There are many reasons not to sell structured settlement payments

There are many reasons not to sell structured settlement payments. But there are also many reasons when, give the individual’s situation, it makes sense to sell structured a settlement annuity. Here are some common objections to that powerful phrase-sell structured settlement payments-and some circumstances when, even given the validity of the objection, it still can be smart to sell structured settlement payments.

Concern: Person does not want to damage total financial picture by removing a long-term, steady source of income.

Answer: If the annuitant will use the lump sum payment to invest in his or her income-producing future, such as for education or career training expenses or to start a business, it might be a smart decision to tap into the structured settlement. Each of these expenses-education, career training, business startup costs-should lead to a future stream of income that will replace the income lost as a result of the annuitant’s decision to sell structured settlement payments,

Also, if the annuitant uses the cash from selling a structured settlement to build, purchase or improve a home, he or she is actually making an investment in his or her way of life, family stability, and emotional state that will ultimately improve his or her long-term, overall future and ability to earn an income. Think about how much better positioned the person will be to pursue and hold a stable career or job when he or she has the peace of mind of owning a home, for example.

Finally, if selling structured settlement payments for cash allows the injured person to avoid foreclosure, pay down a mortgage, or pay off credit card debt, then the loss of long-term payments will likely be offset by the benefit of financial and emotional stability. Imagine how much more confident and focused the person will be in jobs, interviews and any other situation with the knowledge that he or she is debt-free and in good financial condition.

Might not get the most value for the settlement or might lose value by selling at today’s rates rather than future rates.

First, there are many issues to consider when making a decision to sell structured settlement payments-and not all of the issues are financial. One must also consider the emotional aspects as well. There are times when a financial loss is a small price to pay for reducing or eliminating the emotional stress and anxiety one might feel about being in debt. When one considers the original intent of the structured settlement-to provide financial and emotional peace of mind after an injury or crisis situation-sometimes selling some of the structured settlement payments is just a logical extension of its original purpose.

Second, if the annuitant uses the cash lump sum to pay off a debt with an exorbitant interest rate, finance charges, or late fees, such as credit card debt, even a discounted settlement payment will offset the high rates or fees on the debt. And the peace of mind of no longer being in debt or at risk of bankruptcy or foreclosure may allow the annuitant to move forward with smart plans for the future.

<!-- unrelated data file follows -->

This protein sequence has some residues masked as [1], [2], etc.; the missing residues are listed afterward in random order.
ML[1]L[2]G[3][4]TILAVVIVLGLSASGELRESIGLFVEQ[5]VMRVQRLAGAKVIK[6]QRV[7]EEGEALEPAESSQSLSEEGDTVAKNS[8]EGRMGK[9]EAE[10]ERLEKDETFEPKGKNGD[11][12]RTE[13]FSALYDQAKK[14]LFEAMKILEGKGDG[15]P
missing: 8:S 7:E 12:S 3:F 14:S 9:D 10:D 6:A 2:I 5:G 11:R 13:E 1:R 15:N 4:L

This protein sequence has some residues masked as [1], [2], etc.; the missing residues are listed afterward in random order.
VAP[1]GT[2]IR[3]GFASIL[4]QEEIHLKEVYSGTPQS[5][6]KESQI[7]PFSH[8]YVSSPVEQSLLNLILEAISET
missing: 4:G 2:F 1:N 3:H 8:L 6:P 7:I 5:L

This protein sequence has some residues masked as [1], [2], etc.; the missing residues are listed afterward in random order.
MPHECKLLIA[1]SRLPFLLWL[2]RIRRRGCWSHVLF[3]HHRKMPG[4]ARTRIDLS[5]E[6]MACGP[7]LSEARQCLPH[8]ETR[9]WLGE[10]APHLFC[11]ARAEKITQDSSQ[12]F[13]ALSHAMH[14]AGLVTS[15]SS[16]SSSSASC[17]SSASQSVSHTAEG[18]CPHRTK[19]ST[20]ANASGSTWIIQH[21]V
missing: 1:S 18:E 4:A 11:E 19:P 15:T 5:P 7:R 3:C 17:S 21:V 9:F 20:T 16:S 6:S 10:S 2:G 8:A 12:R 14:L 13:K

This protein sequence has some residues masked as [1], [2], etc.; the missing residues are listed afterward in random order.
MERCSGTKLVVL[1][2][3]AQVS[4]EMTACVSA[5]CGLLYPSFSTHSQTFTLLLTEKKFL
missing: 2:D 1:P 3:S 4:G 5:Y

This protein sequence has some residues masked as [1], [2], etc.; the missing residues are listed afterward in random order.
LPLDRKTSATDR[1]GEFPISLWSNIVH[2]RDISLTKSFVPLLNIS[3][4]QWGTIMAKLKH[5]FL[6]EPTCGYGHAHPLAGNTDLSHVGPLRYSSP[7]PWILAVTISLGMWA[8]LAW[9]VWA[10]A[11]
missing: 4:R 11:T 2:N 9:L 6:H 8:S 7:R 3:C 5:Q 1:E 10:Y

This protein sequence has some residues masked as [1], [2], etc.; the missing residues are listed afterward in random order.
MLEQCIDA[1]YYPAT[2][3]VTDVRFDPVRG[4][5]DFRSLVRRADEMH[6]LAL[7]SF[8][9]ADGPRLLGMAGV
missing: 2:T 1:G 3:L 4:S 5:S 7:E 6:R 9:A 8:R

Does the reason qualify as a good reason to sell structured settlement payments?

Based on the transactions that have been approved by judges, there are a number of valid reasons for selling structured settlements: paying off or reducing debt (especially caused by a job loss), avoiding bankruptcy or foreclosure, taking care of healthcare and medical needs, paying for education or career training, providing for family, starting a well-planned business, paying for expenses related to a new or existing employment opportunity, or buying or renovating a home.

The list above is not complete of course-people have been approved to sell structured settlement payments to purchase a car to replace one that was constantly in need of expensive repairs, for example-so if the reason is practical and aimed at either reducing an expense or a debt or creating a new source of income or investment, it should be a good reason to sell structured settlement payments in the eyes of the legal system.

Perhaps the individual should find another source of cash such as a bank loan or home equity line of credit.

In today’s tight financial market, even individuals with good credit may have a hard time getting a bank loan. And people with average or below average credit scores will find it nearly impossible to take out a loan. Besides, even if a bank would give out a loan, is now really the right time to add the unsettling feelings and stresses of increased debt to one’s life?

As for a home equity line of credit, these days, when the value of one’s home may be less than amount owed on the mortgage, it may not even be possible to get a home equity line of credit. And even if one is able to take out a home equity line of credit, when a person is coming from a place of insecure finances, it is scary and often risky to put one’s home on the line as collateral for this type of loan. Besides, it is not the best idea to load one’s home up with debt-even if the loan is at a lower rate as is often the case with home equity lines of credit.

Finally, if a person has access to cash from a structured settlement annuity to tie them over until a future source of income or job kicks in, there is a priceless emotional feeling of being free from debt-it is like being given a clean slate or second chance. And that sense of optimism and freedom provides the best frame of mind for the best chance of success when starting the first day of the rest of one’s life-which of course is exactly the point of the structured settlement in the first place: to help the annuitant meet his or her needs while recovering from an injury or crisis.